DEŽ-E SAFĪD (White fortress), Iranian fortress located near the border with Tūrān and conquered by Sohrāb, son of the Iranian hero Rostam by the Turanian princess Tahmīna. Sohrāb, searching for his father, advanced into Iran and arrived at this fortress, which was guarded by another Iranian hero, Hojīr. Hojīr came out alone to fight Sohrāb but was defeated and taken prisoner. Then Gordāfarīd, Goždaham’s daughter (see below), put on armor and advanced on Sohrāb, but she was defeated and captured. Sohrāb, however, realized that she was a woman and released her. He then took possession of the fortress and plundered it (Šāh-nāma, ed. Khaleghi, II, pp. 130-37).
The guardianship of Dež-e Safīd seems to have been in the hands of the Goždaham family. According to some manuscripts of the Šāh-nāma, Goždaham was the castellan (kūtvāl) of this fortress during the above-mentioned episode (ed. Khaleghi, I, p. 130 n. 1). He seems to have held the same post (deždār) from as early as the reign of the Kayanian king Nōḏar (Šāh-nāma, ed. Mohl, I, p. 408 vv. 331-32; cf. ed. Khaleghi, I, p. 305 v. 306). After the murder of the Iranian prince Sīāvaš, on the order of Afrāsīāb, the Iranian hero Gīv, son of Gūdarz, was sent on a secret mission to Tūrān to find Kay Ḵosrow, son of Sīāvaš, and bring him to Iran. Gīv succeeded in locating the young prince and his mother, Farangīs. On the journey to Iran they crossed the river Oxus (Šāh-nāma, ed. Khaleghi, II, pp. 419-50) and, according to one tradition, arrived at Dež-e Safīd, where Gostaham, son of Goždaham, lived, apparently also as castellan (Šahmardān, p. 325; cf. Sāh-nāma, ed. Moscow, II, p. 182 vv. 175-76; ed. Khaleghi, p. 130 n. 12).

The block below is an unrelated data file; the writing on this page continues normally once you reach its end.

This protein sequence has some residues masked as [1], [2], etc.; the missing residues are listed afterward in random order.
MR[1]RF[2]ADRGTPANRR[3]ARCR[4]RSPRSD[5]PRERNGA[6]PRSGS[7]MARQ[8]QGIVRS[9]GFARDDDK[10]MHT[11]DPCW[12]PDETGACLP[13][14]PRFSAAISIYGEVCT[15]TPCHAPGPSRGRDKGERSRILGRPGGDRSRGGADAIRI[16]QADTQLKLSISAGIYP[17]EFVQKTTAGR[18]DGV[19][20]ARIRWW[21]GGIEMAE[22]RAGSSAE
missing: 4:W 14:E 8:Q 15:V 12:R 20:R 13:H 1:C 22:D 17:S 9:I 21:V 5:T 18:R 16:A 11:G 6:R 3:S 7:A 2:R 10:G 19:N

(For citated works not given in detail, see “Short References.”) Šahmardān b. Abi’l-Ḵayr, Nozhat-nāma-ye ʿalāʾī, ed. F. Jahān-pūr, Tehran, 1362 Š./1983.
Originally Published: December 15, 1995
Last Updated: November 22, 2011
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Vol. VII, Fasc. 4, p. 350